Information for Health Professionals & Laboratorians

Etiologic agent

Vibrio are gram-negative bacteria that are naturally found in warm, salty marine environments, such as salt water and brackish water.

Brackish water is a mix of fresh water and salt water, such as where the river meets the sea.

More than 20 Vibrio species can cause the human illness vibriosis.

  • The most common species causing vibriosis in the United States are Vibrio parahaemolyticus, Vibrio vulnificus, and Vibrio alginolyticus.
  • Illnesses caused by Vibrio cholerae O1 and O139 strains that produce cholera toxin are defined by the World Health Organization as cholera.
image of Vibrio

Image of oblong-shaped, Vibrio parahaemolyticus bacteria


An estimated 80,000 cases of vibriosis, 500 hospitalizations, and 100 deaths occur in the United States each year, with most not confirmed by culture.

Clinical features

Vibriosis is typically characterized by watery diarrhea, usually with abdominal cramping, nausea, vomiting, and fever. Vibrio bacteria can also cause wound or soft tissue infections. In people with underlying medical conditions, especially liver disease, Vibrio bacteria can cause bloodstream infections characterized by fever, chills, dangerously low blood pressure, blistering skin lesions, and sometimes death.


Vibriosis should be considered if a patient has watery diarrhea and has recently eaten raw or undercooked seafood, especially oysters, or when a wound infection occurs after exposure to seawater. Infection is diagnosed when Vibrio bacteria are found in the stool, wound, or blood of a patient who has symptoms of vibriosis.


Management of mild cases of vibriosis

Treatment is not necessary in mild cases, but patients should drink plenty of liquids to replace fluids lost through diarrhea. Antibiotics can be lifesaving in severe illnesses.

Management of Vibrio vulnificus wound infections

V. vulnificus should be considered as a possible cause of infected wounds that were exposed to coastal waters. Treatment should be initiated promptly because antibiotics improve survival. Careful attention should be given to the wound site; aggressive debridement or amputation of the infected limb is sometimes necessary.

  • Culture of wound or hemorrhagic bullae is recommended, and all V. vulnificus isolates should be forwarded to a public health laboratory.
  • Blood cultures are recommended if the patient is febrile, has hemorrhagic bullae, or has signs of sepsis.
  • Necrotic tissue should be debrided; severe cases may require fasciotomy or limb amputation.
  • Antibiotic therapy
    • Doxycycline (100mg PO/IV twice a day for 7–14 days) and a third-generation cephalosporin (e.g., ceftazidime 1–2g IV/IM every 8 hours) is generally recommended.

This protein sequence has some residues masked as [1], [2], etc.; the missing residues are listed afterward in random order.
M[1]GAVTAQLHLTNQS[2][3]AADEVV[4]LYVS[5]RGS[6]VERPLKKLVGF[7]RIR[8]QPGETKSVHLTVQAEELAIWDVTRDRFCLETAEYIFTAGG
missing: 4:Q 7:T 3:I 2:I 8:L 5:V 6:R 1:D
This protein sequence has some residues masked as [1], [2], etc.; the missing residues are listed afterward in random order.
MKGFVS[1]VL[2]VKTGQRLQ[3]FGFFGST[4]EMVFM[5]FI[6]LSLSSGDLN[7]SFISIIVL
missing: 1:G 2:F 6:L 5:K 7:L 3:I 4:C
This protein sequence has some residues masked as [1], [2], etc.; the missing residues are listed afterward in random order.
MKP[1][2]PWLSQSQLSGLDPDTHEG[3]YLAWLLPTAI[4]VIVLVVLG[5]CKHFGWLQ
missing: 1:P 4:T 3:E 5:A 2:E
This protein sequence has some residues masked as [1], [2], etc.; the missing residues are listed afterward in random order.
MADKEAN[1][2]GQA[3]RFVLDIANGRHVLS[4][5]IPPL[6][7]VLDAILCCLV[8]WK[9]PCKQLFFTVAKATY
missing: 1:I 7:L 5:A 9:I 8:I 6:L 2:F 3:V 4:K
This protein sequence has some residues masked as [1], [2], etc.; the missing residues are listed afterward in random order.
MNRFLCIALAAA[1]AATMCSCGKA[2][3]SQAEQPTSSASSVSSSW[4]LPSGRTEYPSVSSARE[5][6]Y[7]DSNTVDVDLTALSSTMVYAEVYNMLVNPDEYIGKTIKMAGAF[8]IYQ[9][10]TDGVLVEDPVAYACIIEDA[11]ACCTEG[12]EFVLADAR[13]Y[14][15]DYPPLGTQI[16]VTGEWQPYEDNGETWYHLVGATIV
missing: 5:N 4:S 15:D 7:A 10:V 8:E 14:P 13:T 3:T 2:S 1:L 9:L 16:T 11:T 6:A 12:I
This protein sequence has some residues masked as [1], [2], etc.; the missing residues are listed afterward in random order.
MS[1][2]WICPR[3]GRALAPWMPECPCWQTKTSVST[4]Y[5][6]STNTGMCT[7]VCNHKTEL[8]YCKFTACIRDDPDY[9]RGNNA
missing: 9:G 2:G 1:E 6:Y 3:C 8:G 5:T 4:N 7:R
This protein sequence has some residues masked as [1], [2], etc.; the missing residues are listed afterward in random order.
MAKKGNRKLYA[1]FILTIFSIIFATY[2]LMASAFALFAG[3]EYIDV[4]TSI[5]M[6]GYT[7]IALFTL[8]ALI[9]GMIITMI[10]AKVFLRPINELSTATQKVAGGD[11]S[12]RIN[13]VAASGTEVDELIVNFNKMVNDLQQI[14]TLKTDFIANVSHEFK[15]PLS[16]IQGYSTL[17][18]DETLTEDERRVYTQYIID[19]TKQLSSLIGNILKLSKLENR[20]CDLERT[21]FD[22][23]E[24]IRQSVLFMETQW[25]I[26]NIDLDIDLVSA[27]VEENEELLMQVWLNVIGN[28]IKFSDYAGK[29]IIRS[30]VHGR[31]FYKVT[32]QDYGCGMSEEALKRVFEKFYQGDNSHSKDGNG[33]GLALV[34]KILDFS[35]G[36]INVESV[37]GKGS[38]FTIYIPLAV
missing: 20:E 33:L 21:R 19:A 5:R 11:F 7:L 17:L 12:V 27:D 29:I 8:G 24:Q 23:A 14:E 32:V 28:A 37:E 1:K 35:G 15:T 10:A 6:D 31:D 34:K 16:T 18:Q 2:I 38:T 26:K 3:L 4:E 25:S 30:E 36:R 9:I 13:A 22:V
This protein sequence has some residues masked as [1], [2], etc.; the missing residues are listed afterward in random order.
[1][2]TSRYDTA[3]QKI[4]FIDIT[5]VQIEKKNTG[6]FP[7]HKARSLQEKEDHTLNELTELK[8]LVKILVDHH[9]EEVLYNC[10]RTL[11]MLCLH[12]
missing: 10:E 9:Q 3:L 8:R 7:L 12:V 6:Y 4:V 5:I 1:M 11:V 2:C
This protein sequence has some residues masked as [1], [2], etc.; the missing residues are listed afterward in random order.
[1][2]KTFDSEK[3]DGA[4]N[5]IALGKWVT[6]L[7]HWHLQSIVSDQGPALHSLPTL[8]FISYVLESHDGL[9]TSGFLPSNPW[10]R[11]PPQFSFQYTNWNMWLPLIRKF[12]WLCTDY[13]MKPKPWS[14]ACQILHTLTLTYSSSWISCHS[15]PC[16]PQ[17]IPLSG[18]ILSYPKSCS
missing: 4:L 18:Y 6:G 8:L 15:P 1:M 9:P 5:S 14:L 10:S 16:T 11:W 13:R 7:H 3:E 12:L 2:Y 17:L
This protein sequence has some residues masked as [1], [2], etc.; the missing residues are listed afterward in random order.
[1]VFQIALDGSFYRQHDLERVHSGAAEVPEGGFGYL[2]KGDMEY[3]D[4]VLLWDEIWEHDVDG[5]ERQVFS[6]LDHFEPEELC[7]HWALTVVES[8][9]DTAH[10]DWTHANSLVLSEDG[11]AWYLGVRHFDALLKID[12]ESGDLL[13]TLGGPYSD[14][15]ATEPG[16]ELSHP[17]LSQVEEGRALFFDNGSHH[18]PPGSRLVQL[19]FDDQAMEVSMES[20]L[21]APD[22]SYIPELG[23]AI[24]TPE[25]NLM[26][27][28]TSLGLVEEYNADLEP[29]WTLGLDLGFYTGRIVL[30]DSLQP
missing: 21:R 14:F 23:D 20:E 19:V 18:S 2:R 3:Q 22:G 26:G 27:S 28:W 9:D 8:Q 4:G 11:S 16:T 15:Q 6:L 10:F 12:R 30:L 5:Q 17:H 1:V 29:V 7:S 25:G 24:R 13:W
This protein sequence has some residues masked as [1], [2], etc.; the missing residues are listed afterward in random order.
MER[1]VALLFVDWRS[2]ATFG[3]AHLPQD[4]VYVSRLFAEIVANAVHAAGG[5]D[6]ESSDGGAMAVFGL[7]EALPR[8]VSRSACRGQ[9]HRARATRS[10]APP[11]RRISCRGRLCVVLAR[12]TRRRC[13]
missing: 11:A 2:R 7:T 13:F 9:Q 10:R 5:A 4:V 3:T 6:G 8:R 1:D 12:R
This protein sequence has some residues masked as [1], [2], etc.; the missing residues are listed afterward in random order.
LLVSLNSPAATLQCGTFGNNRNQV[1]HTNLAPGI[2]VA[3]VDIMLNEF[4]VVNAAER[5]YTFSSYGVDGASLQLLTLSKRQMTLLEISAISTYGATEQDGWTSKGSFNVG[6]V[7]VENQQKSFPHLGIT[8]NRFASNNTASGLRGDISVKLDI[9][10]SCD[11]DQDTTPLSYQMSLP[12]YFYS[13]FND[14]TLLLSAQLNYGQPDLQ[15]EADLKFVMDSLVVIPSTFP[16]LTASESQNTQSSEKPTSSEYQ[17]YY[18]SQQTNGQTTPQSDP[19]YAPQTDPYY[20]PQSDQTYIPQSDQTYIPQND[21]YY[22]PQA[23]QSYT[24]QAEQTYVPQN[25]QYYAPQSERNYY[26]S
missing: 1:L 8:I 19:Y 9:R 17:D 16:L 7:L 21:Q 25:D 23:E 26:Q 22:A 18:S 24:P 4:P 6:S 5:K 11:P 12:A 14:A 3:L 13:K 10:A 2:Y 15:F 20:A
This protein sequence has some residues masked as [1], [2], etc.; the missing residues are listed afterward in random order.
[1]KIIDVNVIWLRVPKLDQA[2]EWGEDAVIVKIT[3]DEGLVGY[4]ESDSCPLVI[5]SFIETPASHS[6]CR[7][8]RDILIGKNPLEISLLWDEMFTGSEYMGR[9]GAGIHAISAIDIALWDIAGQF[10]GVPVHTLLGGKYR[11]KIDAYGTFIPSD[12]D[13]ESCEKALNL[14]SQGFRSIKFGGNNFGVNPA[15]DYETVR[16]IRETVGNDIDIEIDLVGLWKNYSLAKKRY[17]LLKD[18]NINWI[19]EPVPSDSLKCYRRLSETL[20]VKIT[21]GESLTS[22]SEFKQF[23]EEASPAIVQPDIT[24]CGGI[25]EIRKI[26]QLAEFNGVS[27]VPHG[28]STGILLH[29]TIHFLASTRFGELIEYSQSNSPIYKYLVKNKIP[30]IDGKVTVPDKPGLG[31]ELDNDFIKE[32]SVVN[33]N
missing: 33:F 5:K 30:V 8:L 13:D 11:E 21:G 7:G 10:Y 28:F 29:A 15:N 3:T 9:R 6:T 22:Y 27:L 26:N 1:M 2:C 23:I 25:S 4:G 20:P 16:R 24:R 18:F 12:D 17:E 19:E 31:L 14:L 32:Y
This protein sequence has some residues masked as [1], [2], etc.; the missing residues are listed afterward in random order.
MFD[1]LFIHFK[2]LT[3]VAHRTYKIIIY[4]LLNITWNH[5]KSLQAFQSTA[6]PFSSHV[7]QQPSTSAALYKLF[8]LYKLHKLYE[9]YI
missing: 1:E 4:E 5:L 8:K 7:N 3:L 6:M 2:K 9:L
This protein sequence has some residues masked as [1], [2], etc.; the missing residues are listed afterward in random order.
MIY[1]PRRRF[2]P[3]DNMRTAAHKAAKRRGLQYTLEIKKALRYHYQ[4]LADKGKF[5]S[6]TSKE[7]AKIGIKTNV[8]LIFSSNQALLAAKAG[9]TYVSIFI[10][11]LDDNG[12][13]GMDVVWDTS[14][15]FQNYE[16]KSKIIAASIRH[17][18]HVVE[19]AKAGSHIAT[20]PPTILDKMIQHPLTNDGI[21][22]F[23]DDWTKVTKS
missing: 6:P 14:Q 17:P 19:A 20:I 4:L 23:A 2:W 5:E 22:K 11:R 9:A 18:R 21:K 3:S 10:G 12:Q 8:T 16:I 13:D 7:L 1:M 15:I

• A single-agent regimen with a fluoroquinolone such as levofloxacin, ciprofloxacin, or gatifloxacin has been reported to be at least as effective in an animal model as a regimen with doxycycline and a cephalosporin.
    • Doxycycline and fluoroquinolones are sometimes contraindicated in children. Treat children with trimethoprim-sulfamethoxazole plus an aminoglycoside.


Most people with mild illness recover after about 3 days and suffer no long-term consequences.

However, people with V. vulnificus infection can get seriously ill and sometimes need intensive care or limb amputation. About 1 in 5 people with this type of infection die, sometimes within a day or two of becoming ill.


Most people with vibriosis develop it after eating raw or undercooked shellfish, particularly oysters. Others develop it after a wound or soft tissue is exposed to salt water, brackish water, raw seafood, or juice or drippings from raw seafood. Although infections occur throughout the year, about 80% occur from May through October when water temperatures are warmer.

Risk groups

Anyone can get vibriosis. People more likely to get an infection or serious complications:

  • Have liver disease, cancer, diabetes, HIV, or thalassemia
  • Receive immune-suppressing therapy
  • Take medicine to decrease stomach acid levels or had part of the stomach removed

Laboratory Guidance

Vibrio bacteria can be detected by culture-independent diagnostic testing (CIDT) or isolated by culture from a clinical specimen. If a culture is performed, CDC recommends the use of selective media, such as thiosulfate citrate bile-salts (TCBS) agar, for examining stool specimens if Vibrio illness is considered possible.

CDC recommends culture confirmation of CIDT positive specimens, when possible, because specific performance characteristics (such as sensitivity, specificity, and positive predictive value) of CIDTs are currently unknown and CIDTs do not differentiate between non-cholera Vibrio – which is necessary to decide on treatment and follow-up.

Reporting a Foodborne Illness